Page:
Photographer Moyra Davey, overwhelmed by the birth of her first-born, began to read women’s narratives about mothering and writing in an effort to discover voices that articulated the ambivalence she felt as a first-time mom. From this came the idea
Most famous for her work with Sandra M. Gilbert in writing The Madwoman in the Attic, Susan Gubar edits and presents to us True Confessions: Feminist Professors Tell Stories Out of School (W.W. Norton, 2011), a collection of narratives contributed by 27
Peggy Orenstein’s Cinderella Ate My Daughter: Dispatches From The Front Lines of the Girlie-Girl Culture (Harper, 2011) addresses the conflict that arises when culture begins to define little girls. A mother and writer, Orenstein grapples on a personal level with
A few years ago, I wrote a book review of the 50 Shades of Grey trilogy for HerCircle from a feminist perspective. It’s getting a lot of interesting comments there, heated rebuttals, really, but on my own blog, I want to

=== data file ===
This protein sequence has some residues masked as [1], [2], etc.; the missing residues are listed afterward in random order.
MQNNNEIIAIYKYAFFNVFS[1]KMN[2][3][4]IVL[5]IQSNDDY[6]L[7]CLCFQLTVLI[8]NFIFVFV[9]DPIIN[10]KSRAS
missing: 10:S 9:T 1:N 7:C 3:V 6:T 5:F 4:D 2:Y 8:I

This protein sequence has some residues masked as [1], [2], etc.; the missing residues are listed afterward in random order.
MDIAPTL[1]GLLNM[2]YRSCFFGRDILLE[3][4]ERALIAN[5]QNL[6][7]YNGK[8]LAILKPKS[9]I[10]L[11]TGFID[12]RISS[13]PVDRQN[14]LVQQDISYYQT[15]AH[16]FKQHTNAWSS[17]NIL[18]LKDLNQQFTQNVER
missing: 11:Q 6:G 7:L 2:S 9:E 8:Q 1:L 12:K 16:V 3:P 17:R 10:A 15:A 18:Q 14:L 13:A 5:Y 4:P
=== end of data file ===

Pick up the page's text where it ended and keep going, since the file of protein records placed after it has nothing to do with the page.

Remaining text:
Luce Irigaray’s “This Sex Which Is Not One” (1977) is one that all women must read. She argues that women do not have one sex; they have multiple sex organs all over their bodies, not to mention two lips that encompass our pleasure.
In “The Laugh of the Medusa” (1975), Helene Cixous, a French feminist and writer, rallies women to do the one thing that will liberate their voices, their bodies, and their sexuality: to write themselves.